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Monopoly challenge to support Indian orphanage 

Members of Earls Hall and Hadleigh Baptist Churches in Essex will spend a day negotiating the traditional UK Monopoly Board in real life to raise much-needed funds to support children at an orphanage at Suryapet in India

Pall Mall
London Corner/J Fry/freedigitalphotos.net

Several members of two local Baptist Churches will be going back to the board for this sponsored event on Saturday 7 June in a bid to raise much-needed funds to support children at an orphanage in Suryapet, India.

The church-goers will get their fundraising on track by negotiating as many of the squares on the traditional Monopoly board in real life as they can in a limited amount of time on the day of the event.

The funds raised from this Monopoly Challenge will go towards the day to day needs of the children including food and education.

Steve Street, a member of Earls Hall Baptist Church who is organising it and taking part, commented, 'This will be great fun for everyone involved. We’ll spend a whole day around London, in teams, with banter and chatting to people. We'll be raising money and awareness for a great cause.

'I’m really pleased to have organised this event to further support the building and running costs of the orphanage.'

This is the latest in a number of fundraisers held by Earls Hall Baptist Church and Hadleigh Baptist Church as part of their long-standing commitment to support the orphanage of The Living God Baptist Church, Suryapet, India. The orphanage opened in 2003 with 35 children. There are now 100 children living at the orphanage, with the youngest just three years old.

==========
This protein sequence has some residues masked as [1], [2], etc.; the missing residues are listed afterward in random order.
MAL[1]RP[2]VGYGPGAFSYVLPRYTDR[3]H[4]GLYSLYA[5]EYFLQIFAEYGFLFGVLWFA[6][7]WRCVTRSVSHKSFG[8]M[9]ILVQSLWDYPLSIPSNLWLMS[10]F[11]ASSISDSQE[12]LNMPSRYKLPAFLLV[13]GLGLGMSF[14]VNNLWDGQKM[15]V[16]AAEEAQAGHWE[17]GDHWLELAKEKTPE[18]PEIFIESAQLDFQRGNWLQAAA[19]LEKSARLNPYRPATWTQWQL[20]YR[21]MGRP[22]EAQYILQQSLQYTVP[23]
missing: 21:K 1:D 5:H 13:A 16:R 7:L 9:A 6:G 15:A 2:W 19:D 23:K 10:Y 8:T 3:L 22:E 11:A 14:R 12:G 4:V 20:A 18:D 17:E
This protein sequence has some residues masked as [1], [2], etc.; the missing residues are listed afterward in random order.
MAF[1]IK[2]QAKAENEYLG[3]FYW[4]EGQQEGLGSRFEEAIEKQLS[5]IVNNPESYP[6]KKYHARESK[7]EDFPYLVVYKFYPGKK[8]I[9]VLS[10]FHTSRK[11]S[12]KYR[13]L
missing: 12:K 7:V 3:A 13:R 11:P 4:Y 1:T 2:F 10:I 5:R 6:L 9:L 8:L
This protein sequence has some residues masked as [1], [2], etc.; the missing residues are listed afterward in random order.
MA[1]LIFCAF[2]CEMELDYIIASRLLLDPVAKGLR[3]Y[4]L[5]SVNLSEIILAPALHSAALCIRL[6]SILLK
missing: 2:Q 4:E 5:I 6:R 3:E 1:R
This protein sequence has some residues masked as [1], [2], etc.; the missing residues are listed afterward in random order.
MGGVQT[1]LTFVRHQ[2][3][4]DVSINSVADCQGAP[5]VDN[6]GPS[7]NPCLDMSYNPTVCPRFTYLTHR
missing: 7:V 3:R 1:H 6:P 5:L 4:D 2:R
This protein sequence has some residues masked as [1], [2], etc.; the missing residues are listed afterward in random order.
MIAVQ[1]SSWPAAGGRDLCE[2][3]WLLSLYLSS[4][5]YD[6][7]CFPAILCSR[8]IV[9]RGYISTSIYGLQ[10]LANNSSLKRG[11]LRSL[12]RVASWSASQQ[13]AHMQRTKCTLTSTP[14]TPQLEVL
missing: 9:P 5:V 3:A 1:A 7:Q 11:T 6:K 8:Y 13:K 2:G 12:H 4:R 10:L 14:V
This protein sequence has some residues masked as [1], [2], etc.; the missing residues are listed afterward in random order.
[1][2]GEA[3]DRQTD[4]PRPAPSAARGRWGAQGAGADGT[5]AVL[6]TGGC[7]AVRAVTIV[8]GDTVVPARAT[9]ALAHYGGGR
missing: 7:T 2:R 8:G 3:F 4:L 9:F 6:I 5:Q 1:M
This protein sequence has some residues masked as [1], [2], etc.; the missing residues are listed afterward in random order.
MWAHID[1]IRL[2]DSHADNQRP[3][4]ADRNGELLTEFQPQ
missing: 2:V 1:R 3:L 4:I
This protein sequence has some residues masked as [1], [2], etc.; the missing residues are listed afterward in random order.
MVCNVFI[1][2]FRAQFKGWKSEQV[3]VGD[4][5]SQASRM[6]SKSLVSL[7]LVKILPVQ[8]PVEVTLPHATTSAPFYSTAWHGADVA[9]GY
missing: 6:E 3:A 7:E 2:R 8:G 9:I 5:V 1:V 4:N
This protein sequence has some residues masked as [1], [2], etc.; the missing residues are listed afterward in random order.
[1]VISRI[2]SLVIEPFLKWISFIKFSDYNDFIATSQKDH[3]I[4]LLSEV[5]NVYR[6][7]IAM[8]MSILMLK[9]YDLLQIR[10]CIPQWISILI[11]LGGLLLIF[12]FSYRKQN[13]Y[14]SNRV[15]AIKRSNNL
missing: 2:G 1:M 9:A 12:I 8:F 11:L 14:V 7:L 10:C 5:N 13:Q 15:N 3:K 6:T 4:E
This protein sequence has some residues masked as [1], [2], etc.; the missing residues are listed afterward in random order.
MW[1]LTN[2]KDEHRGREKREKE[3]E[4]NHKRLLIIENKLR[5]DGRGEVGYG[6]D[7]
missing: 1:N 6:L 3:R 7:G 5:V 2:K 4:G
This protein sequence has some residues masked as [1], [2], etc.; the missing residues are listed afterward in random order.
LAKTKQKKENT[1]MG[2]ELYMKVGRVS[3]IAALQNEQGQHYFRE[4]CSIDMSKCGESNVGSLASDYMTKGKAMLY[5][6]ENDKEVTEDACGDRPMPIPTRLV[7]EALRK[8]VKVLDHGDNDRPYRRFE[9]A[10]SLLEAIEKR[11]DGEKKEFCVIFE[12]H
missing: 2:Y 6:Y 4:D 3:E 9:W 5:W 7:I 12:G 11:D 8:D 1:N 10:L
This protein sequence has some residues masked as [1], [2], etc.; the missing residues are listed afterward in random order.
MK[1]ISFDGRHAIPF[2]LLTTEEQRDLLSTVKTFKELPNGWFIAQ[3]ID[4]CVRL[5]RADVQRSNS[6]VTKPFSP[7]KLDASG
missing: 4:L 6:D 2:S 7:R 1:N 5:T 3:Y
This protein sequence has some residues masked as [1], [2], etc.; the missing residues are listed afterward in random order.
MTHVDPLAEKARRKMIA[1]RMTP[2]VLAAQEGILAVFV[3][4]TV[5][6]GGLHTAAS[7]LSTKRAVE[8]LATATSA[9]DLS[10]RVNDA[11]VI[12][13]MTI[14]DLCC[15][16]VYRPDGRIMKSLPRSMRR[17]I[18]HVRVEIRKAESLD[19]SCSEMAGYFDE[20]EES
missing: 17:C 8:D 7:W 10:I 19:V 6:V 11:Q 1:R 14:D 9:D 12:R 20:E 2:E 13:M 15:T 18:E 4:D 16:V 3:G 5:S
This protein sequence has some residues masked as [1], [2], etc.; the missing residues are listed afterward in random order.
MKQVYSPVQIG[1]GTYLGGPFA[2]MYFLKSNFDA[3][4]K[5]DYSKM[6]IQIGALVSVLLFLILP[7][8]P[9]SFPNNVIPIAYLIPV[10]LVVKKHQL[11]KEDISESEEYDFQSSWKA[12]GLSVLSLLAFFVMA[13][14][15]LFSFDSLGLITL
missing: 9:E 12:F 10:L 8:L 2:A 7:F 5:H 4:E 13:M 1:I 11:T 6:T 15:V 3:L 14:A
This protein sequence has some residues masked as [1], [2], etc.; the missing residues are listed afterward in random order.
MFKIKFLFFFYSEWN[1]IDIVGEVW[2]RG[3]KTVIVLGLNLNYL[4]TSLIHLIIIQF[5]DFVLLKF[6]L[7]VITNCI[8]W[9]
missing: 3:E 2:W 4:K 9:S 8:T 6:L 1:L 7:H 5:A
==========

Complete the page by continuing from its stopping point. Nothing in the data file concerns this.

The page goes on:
The relationship between the local churches and the Indian Orphanage dates back to 2006, when a Minister from Earls Hall Baptist Church went to preach in the area and saw first hand the work of the orphanage. In 2007, the Orphanage suffered a flood and was relocated. In 2008 the Minister for Hadleigh Baptist Church visited the orphanage with a member of Earls Hall Baptist Church to see for themselves their current needs.

Everybody involved with the orphanage wanted better conditions for the children and now the dream of a safe, permanent, purpose-built orphanage has become a reality. This work was being greatly helped by the fact that the UK-based charity Mission Care partnered with the two churches to achieve a new building for the children. The building work is now completed and the local fundraising is having a major impact on the lives of the young orphans.

For more details visit: www.helpindianchildren.org

Baptist Times, 29/05/2014
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